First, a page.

Thursday, October 29, 2009

One year ago, I was wearing this:

And tomorrow, I'll be trying to recreate this with some of my grad school friends:

I'll be Stacey McGill.

I could write a rather long entry on the formative role the Babysitters Club played in my upbringing, even going so far as to offer a second-year doctoral student analysis of the ways this series works to indoctrinate young girls into their socially acceptable gendered roles as caregivers while simultaneously encouraging capitalism and individual interprise. But it's 11 p.m. and I gots freshmen to teach in the a.m.

Instead, I'll leave you with: hot pink leggings WOO!

Wednesday, October 28, 2009

It's late, and I'm tired, and I still have a handful of student papers to grade before I can hit the sack. So I leave you with this fantastic Charlotte-ism that Jeff recorded today:

"There's so many orphans! In the Annie movie. There's like hundreds. Hundreds and hundreds. Remember at the end, there's fireworks? What was the doggy's name?"

Jeff, of course, didn't remember the doggy's name, so when I came home I was able to bust into a top-of-the-voice rendition of this song. Sam loved it. Jeff was mildly horrified.

(By the way, how fantastic is the girl who chimes in at :15?)

Tuesday, October 27, 2009

Sam turned 10 months old today. To celebrate, Charlotte pushed him down the stairs.

Okay, okay. We have no proof C was a perp in this instance. In fact, I wasn't even witness to the event. I came home from school this afternoon, all cheerful and happy to see my family, and Jeff shamefacedly broke the news to me that: 1. Sam only took a one-hour nap this afternoon (after an equally short nap this morning); and that 2. Sam fell down the stairs.

A few days ago, I ducked into the bathroom for a minute to wash Sam's fecal matter off my hands and he kicked it into overdrive, belly-crawled at light speed over to the top of the stairs, and proceeded to hurl himself down them. I came out of the bathroom just as his chubby diaper butt rounded the corner and lunged for him, just barely grabbing his fat left ankle.* He thought it was pretty hilarious. My heart rate didn't settle down for a good 20 minutes. I made a mental note to: 1. not leave Sam unattended in the upstairs hallway...or perhaps in the entire upstairs; and 2. to procure and install a baby gate.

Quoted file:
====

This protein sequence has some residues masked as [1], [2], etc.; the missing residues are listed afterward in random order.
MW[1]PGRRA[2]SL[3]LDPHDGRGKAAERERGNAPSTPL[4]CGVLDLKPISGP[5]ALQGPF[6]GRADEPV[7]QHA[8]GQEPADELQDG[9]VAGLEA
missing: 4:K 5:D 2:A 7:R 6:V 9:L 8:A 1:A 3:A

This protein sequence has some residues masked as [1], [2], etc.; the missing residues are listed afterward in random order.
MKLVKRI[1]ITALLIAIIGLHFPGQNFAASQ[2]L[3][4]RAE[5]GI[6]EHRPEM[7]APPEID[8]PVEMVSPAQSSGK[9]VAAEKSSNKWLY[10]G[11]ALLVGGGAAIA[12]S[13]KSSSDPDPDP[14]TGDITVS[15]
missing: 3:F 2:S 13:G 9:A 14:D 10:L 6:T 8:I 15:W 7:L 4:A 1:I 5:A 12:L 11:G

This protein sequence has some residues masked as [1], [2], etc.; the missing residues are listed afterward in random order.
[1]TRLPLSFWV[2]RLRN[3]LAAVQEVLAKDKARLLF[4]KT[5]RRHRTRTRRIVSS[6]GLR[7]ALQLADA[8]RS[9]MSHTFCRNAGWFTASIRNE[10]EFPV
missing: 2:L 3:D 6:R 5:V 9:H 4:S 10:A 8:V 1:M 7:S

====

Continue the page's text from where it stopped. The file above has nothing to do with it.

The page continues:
Of course, number 2 hasn't happened, and number 1...well...

In Jeff's defence, he was being diligent. The kids were playing fort or something under my desk, which is right across from the top of the stairway, and Jeff had been acting as a human baby gate, blocking the stairway with his body. He got up for a second to grab something off his desk, just a few feet away, and...well, in his own words, "As soon as I heard the first big thump I knew what was happening."

Sam landed face down in the corner of the landing, tumbling down eight carpeted stairs before doing so. He cried for a second, but was fine once Jeff picked him up. He appears to be completely unscathed, without even a bruise or a carpet burn. I have the baby monitor turned up full blast so I can hear every breath he draws just to make sure he continues to draw breath, but I think we're in the clear.

We were both sitting at our respective desks earlier tonight when a though occurred to me. "How did Charlotte react when Sam fell down the stairs?" I asked. "She was fine," Jeff responded. "She really didn't seem too worried or bothered by it."

Pause. Then we looked at each other and, in unison, said, "You don't think..."

In general, the sibling rivalry has been okay. Charlotte's affections are sometimes a bit too forceful, her hugs around the neck a bit too much on the far side of throttling, but most of the time she's delighted by Sam, and he by her. Most of the time.

So, what do you think? Did precious little Charlotte push Sam down the steps like a tiny blonde Damien? Or do we have a little Evel Knievel in cloth diapers on our hands?

*His right ankle is also fat. It's not like he has one fat ankle and one bony one or anything.

Monday, October 26, 2009

My first memory that I can pinpoint to a specific time is the night before my brother was born. What I remember is not the cute story told about when I met my brother for the first time the next morning (when I saw him, I said "he's ugly" and started to cry...sorry, Scott). What I remember is going to my cousins' house, and getting to sleep in a sleeping bag on the floor of my cousin Angie's room. They had a little padded floor mat thing that I was to put my sleeping bag down on, and the vinyl-covered mat had one red side and one blue side. I remember thinking that I held the power to decide my future sibling's gender based on which side of the mat I chose to sleep on.

I chose blue, of course.